The remaining years of Bayle's life were devoted to miscellaneous writings; in many cases, he was responding to criticisms made of his Dictionary.
The Nouvelles de la république des lettres was the first thorough-going attempt to popularise literature, and it was eminently successful. His multi-volume Historical and Critical Dictionary constitutes Bayle's masterpiece. The English translation of The Dictionary, by Bayle's fellow Huguenot exile Pierre des Maizeaux, was identified by American President Thomas Jefferson to be among the one hundred foundational texts to form the first collection of the Library of Congress.
Bayle advanced arguments for religious toleration in his Dictionnaire historique and critique and Commentaire Philosophique. Bayle rejected the use of scripture to justify coercion and violence: "One must transcribe almost the whole New Testament to collect all the Proofs it affords us of that Gentleness and Long-suffering, which constitute the distinguishing and essential Character of the Gospel." He did not regard toleration as a danger to the state; on the contrary:
"If the Multiplicity of Religions prejudices the State, it proceeds from their not bearing with one another but on the contrary endeavouring each to crush and destroy the other by methods of Persecution. In a word, all the Mischief arises not from Toleration, but from the want of it."
Bayle also rejected the use of coercion and violence in the universities,
It will be an everlasting subject of wonder to persons who know what philosophy is, to find that Aristotle's authority had been so much respected in the schools for several ages, that when a disputant quoted a passage from that philosopher, he who maintained the thesis, durst not say "Transeat," but must either deny the passage, or explain it in his own way--just as we treat the Holy Scriptures in the divinity schools. The parliaments, which have proscribed all other philosophy but that of Aristotle, are more excusable than the doctors; for whether the members of the parliament were really persuaded that that philosophy was the best of any, or whether they were not, the public good might have induced them to prohibit the new opinions, for fear the academical divisions should spread their malignant influences on the tranquility of the state.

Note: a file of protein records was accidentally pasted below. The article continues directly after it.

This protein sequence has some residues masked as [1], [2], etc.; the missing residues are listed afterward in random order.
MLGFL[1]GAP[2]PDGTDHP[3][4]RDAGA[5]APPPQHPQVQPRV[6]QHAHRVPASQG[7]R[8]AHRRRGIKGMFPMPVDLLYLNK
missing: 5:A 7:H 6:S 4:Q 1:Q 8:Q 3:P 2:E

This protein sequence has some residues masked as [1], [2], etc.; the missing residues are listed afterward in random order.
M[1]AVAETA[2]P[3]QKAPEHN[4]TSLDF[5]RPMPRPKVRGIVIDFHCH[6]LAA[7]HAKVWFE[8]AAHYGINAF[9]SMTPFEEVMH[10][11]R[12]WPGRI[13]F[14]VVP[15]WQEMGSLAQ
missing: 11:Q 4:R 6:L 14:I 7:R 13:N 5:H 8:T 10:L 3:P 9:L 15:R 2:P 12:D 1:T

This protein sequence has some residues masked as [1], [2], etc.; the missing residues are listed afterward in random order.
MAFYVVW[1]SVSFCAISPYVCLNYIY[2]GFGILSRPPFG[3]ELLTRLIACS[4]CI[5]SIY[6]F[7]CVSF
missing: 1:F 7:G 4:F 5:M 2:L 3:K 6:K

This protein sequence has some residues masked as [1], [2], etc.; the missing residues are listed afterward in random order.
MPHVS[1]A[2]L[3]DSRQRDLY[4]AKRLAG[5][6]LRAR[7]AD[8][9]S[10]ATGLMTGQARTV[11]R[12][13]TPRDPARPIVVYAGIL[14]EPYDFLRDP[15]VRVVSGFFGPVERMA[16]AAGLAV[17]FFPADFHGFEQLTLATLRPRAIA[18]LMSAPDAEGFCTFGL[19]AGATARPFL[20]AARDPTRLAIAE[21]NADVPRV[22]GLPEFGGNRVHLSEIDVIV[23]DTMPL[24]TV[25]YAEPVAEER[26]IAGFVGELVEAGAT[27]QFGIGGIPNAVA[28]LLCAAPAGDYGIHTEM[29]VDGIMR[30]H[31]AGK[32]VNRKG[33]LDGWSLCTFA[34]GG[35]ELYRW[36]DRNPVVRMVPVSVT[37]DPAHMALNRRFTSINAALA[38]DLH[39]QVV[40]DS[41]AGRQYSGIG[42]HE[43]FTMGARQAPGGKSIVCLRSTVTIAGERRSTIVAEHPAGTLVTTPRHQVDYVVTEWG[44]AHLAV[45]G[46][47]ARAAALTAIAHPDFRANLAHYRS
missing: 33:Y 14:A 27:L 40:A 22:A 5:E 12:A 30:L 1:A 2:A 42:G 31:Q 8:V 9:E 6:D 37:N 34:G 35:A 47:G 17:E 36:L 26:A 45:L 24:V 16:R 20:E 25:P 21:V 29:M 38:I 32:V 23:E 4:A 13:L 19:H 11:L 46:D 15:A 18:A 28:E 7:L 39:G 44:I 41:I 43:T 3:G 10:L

Richard Popkin has advanced the view that Pierre Bayle was a skeptic who used the Historical and Critical Dictionary to criticise all prior known theories and philosophies. In Bayle's view, humans were inherently incapable of achieving true knowledge. Because of the limitations of human reason, men should adhere instead to their conscience alone. Bayle was critical of many influential rationalists, such as René Descartes, Thomas Hobbes, Baruch Spinoza, Nicolas Malebranche and Gottfried Wilhelm Leibniz.